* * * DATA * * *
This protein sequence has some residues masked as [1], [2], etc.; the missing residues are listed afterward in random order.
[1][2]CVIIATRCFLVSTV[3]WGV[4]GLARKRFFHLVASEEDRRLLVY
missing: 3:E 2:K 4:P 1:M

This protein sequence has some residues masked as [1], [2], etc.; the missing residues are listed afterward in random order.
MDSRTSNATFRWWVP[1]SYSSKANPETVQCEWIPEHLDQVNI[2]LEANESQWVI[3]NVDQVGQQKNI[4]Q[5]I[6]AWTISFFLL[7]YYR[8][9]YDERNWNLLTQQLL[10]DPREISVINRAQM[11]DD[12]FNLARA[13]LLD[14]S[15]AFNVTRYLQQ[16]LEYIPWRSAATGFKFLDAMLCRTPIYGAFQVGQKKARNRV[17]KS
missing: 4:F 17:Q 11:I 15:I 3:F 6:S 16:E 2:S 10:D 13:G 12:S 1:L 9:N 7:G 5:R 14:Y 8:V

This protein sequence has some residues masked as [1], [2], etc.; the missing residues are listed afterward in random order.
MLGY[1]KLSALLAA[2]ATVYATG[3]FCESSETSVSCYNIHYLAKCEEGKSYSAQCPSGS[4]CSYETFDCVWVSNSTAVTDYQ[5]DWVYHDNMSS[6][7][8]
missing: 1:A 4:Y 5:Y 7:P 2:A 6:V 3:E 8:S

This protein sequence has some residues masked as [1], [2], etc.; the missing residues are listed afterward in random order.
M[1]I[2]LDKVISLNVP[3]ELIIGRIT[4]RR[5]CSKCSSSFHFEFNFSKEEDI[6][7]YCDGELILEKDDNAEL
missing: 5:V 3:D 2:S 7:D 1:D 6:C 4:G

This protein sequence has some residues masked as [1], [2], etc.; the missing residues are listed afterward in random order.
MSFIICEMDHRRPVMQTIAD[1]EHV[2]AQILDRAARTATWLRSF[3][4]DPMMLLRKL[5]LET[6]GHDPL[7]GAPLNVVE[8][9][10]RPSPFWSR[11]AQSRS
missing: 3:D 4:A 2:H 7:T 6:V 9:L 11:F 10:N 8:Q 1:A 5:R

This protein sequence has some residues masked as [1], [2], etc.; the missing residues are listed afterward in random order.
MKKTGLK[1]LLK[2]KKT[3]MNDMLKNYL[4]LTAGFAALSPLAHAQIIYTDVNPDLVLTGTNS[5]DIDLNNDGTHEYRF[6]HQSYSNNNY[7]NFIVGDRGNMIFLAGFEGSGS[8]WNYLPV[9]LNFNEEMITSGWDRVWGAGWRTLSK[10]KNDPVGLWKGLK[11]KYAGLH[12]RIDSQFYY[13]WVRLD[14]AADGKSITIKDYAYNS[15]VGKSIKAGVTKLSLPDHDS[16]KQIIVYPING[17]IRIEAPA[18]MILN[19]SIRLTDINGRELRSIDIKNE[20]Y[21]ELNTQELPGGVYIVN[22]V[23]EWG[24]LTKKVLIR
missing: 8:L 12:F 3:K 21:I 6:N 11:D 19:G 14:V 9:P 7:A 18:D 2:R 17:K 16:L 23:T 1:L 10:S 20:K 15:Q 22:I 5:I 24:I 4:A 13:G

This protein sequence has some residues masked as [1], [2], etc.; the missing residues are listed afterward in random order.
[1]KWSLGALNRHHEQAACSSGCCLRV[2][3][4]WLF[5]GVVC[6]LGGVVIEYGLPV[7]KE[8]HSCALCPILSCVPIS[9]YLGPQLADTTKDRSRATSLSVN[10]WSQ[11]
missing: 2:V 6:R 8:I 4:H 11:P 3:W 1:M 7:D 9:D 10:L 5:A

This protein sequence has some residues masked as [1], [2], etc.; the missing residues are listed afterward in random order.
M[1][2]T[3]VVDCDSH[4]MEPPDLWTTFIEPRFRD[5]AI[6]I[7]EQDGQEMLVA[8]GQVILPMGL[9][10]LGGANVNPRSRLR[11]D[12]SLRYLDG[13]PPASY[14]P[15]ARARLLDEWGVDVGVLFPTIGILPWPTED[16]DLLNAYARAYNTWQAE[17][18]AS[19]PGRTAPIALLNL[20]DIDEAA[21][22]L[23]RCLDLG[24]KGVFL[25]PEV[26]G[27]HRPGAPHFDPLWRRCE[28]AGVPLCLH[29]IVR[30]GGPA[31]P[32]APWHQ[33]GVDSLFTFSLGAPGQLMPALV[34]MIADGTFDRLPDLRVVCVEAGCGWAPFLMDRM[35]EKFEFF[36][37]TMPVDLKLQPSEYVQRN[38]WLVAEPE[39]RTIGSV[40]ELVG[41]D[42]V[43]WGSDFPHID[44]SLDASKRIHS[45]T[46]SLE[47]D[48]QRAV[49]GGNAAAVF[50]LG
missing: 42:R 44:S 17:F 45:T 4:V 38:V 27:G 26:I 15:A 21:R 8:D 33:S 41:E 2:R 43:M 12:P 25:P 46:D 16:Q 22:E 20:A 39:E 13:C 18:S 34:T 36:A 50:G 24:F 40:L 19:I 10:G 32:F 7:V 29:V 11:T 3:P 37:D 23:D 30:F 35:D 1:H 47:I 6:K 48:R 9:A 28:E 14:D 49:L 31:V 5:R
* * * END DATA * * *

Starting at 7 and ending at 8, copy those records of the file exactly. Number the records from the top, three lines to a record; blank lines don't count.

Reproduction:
This protein sequence has some residues masked as [1], [2], etc.; the missing residues are listed afterward in random order.
[1]KWSLGALNRHHEQAACSSGCCLRV[2][3][4]WLF[5]GVVC[6]LGGVVIEYGLPV[7]KE[8]HSCALCPILSCVPIS[9]YLGPQLADTTKDRSRATSLSVN[10]WSQ[11]
missing: 2:V 6:R 8:I 4:H 11:P 3:W 1:M 7:D 9:D 10:L 5:A

This protein sequence has some residues masked as [1], [2], etc.; the missing residues are listed afterward in random order.
M[1][2]T[3]VVDCDSH[4]MEPPDLWTTFIEPRFRD[5]AI[6]I[7]EQDGQEMLVA[8]GQVILPMGL[9][10]LGGANVNPRSRLR[11]D[12]SLRYLDG[13]PPASY[14]P[15]ARARLLDEWGVDVGVLFPTIGILPWPTED[16]DLLNAYARAYNTWQAE[17][18]AS[19]PGRTAPIALLNL[20]DIDEAA[21][22]L[23]RCLDLG[24]KGVFL[25]PEV[26]G[27]HRPGAPHFDPLWRRCE[28]AGVPLCLH[29]IVR[30]GGPA[31]P[32]APWHQ[33]GVDSLFTFSLGAPGQLMPALV[34]MIADGTFDRLPDLRVVCVEAGCGWAPFLMDRM[35]EKFEFF[36][37]TMPVDLKLQPSEYVQRN[38]WLVAEPE[39]RTIGSV[40]ELVG[41]D[42]V[43]WGSDFPHID[44]SLDASKRIHS[45]T[46]SLE[47]D[48]QRAV[49]GGNAAAVF[50]LG
missing: 42:R 44:S 17:F 45:T 4:V 38:V 27:G 26:I 15:A 21:R 8:D 33:S 41:E 2:R 43:M 12:P 25:P 46:D 16:Q 22:E 20:A 39:E 13:C 18:S 34:T 36:A 50:G 24:F 40:L 19:I 10:G 32:F 7:V 29:V 11:T 3:P 37:D 23:D 30:F 35:D 1:H 47:I 6:K 48:R 9:A 28:E 14:D 49:L 31:V 5:R